• screw a screw into the anchor, so it’s held strongly in place (leave about half an inch of the screw sticking out of the anchor so the picture hook or the picture wire on the back of the frame can be hung on that)

I find this method gives me a strong enough hold to hang pretty much any picture frames – I’ve even used this approach to hang some pretty heavy mirrors. And as for undoing any unwanted holes down the line (sounds pretty hardcore slash irreversible to drill into brick, right?) we’ve had some pretty great success with patching holes in painted brick or mortar – so it really isn’t irreversible at all! Just yank out the anchor with the back of a hammer, shove some paintable caulk into the hole, and paint it for a fix that’s not obvious at all thanks to the craggy and uneven nature of painted brick.

What was far less involved than hanging frames on the brick? This. It’s two prints that I coveted for a while and have finally found a place to hang (don’t mind the table and chairs under them – they’re just things we’ve had forever so they’re sitting there until we figure out something more substantial and balanced for that spot). We think a piece of furniture with storage in it will be more functional since we can sit on the daybed and the egg chair, so more seating seems like overkill). You know we’ll keep you posted…

As for the bike prints, they’re only held up with masking tape at the moment (just so we could figure out the placement) but I think I’m going to build some simple wood frames for them soon. That is, unless you guys like the raw tape look. Kidding.

We wouldn’t be surprised if some of this stuff moves around a little bit still – or gets changed out entirely (I’m talking to you, map wall) – but for now it’s a BIG step in making this room feel more lived in while buying nothing but paint so far (all of the furniture is just stuff we already have, which might not be there forever, but definitely works for the meantime). Here’s the new “with-art” view of the sunroom from the living room:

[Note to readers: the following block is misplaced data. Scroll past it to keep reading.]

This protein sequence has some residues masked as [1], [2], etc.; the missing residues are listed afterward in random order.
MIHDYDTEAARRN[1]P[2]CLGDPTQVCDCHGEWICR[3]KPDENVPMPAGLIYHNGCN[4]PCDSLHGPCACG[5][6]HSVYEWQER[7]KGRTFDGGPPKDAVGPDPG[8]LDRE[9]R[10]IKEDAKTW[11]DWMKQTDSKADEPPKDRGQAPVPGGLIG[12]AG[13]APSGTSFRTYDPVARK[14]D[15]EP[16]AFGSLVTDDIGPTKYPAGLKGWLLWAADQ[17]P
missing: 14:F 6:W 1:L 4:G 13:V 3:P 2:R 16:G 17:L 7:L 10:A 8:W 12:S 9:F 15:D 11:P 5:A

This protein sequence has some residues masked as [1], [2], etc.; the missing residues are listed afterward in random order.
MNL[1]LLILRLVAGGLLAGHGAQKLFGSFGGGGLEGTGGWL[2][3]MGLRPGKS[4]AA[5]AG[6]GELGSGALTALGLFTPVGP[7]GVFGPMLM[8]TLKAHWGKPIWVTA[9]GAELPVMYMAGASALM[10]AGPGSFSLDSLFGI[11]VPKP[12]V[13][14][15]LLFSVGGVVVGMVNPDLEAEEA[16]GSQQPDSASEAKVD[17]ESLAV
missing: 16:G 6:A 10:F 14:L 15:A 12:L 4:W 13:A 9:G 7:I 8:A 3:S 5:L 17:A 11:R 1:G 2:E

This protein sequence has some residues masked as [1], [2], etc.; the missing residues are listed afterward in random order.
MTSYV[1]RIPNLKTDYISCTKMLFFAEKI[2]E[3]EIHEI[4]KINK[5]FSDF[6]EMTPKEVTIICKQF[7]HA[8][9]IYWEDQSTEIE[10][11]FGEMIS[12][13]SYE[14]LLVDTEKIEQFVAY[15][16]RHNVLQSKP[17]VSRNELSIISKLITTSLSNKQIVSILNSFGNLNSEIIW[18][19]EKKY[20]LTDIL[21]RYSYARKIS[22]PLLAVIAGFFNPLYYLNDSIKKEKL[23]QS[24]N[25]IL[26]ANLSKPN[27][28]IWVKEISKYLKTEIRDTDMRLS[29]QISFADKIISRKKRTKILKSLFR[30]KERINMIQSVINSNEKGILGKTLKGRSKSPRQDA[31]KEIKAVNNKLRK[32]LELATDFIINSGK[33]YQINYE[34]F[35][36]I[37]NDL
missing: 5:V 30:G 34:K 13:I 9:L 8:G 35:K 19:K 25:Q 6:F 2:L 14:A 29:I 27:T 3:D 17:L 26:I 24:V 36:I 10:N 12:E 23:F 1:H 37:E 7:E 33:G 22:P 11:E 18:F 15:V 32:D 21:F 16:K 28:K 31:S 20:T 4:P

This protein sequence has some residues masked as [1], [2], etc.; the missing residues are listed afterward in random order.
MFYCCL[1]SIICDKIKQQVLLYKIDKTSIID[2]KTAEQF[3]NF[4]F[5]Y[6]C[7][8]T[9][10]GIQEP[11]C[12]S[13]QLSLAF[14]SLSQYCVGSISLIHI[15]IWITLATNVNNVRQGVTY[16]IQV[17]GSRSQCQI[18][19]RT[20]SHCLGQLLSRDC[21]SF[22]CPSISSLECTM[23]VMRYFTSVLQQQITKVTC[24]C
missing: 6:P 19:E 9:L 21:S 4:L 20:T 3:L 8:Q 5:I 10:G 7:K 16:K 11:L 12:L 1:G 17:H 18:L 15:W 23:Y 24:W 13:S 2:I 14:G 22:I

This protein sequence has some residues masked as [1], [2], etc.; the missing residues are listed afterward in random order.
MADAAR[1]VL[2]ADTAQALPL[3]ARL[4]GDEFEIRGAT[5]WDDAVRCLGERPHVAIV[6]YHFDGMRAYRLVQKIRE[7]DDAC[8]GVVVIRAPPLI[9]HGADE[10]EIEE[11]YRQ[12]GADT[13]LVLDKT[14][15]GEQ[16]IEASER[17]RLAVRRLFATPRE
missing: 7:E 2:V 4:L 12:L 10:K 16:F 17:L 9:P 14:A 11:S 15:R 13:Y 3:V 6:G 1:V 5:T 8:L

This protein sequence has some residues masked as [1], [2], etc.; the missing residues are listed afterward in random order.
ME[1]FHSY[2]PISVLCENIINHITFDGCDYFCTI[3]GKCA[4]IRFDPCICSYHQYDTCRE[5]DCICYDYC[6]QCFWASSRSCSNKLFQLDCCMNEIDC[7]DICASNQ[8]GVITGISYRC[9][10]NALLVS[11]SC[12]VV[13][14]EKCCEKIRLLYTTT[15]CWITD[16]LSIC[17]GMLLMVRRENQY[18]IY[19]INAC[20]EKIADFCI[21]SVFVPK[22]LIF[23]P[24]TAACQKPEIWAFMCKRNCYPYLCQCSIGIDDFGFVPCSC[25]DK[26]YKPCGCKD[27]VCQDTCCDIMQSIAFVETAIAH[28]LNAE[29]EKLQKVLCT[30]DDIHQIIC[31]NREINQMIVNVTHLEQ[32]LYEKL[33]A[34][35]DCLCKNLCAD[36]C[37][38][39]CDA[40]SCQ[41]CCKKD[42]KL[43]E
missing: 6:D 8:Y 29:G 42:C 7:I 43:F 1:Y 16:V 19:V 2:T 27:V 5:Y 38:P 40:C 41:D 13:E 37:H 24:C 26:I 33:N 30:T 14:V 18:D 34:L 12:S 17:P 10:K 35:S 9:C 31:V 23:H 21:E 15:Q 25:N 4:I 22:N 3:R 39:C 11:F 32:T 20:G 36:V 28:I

It’s really nice to sit on the sofa and actually see what resembles a room through that big slider (art on the wall = a huge step towards turning an old storage zone into a real-ish looking room). Can’t believe we just started working on the sunroom after over two years here! What are you guys working on? What rooms do you get to first? Is it the living room, the dining room, the bedrooms, and the kitchen like we tackled in the first two years? Which ones end up in the end of the pack? I guess we use those other spaces the most – so our guest bathroom, playroom-turned-storage-room, and our porch & carport are hanging out towards the back of the list going into year three…

Psst- We finally (FINALLY!) wrote about Sherry’s mom’s pre-Christmas visit over on Young House Life. Here ya go


  1. Emma says

    It’s looking so good in there! And welcome back from your travels! BTW – I thought you all were headed to the Cayman Islands on your book tour as well. Did you go? I’m sure you had a blast on the road either way :)

  2. says

    Love the art in this room, and I couldn’t agree more with your statment about art making a room feel lived in. My husband was so disgusted with me when I insisted on hanging most of our art THE VERY WEEK we moved into our house, but I kept telling him that was what would make it feel like home. I of course was right:) and after he stopped complaining about having to hammer “like a hundred” nails into the walls, he totally agreed!

  3. says

    Have you ever used plexiglass to frame something? I have a print that’s an odd size (Hoo’s stadium, oh yeah!) and I don’t want glass over it for safety reasons, and wondered about buying plexiglass. I see it online, and it’s not cheap.

  4. Anika says

    The art really does help the whole room go together. And I second another commenter who recommended framing your magazine cover!!

    I appreciate all the tips/suggestions/links in other comments too: it’s great to be able to have these home-diy conversations all in one place!

  5. nancy says

    Didn’t notice there were maps together on the right. Do like the cool window artwork, oh wait, that’s the window!

    • says

      Ooh sometimes they’re on Joss & Main really cheap (other times they’re more, so I would watch the sales and see if they rise and fall and snag them when they’re low).


  6. Allison says

    I love the evolution of your sunroom. Have you guys thought about extending the artwork above the brick portion of the window wall in there?

    I know ya’ll said before you were trying to draw attention away from the weird slanted angle of the ceiling, but seeing the pics hung around the window really makes me think it would be cool to see you hang a whole gallery wall that extends above the brick portion. The window would totally disappear into the mix of art. In fact, like another commenter said, you could include your magazine cover in the mix. . .

    I think rather than drawing attention to the half brick/half drywall, it might make it even less noticeable.

    • says

      That’s definitely true! We just worry that the ceiling fan (which we’re keeping for functional reasons) might cut in front of anything hung above it and look weird and overlappy. Haha!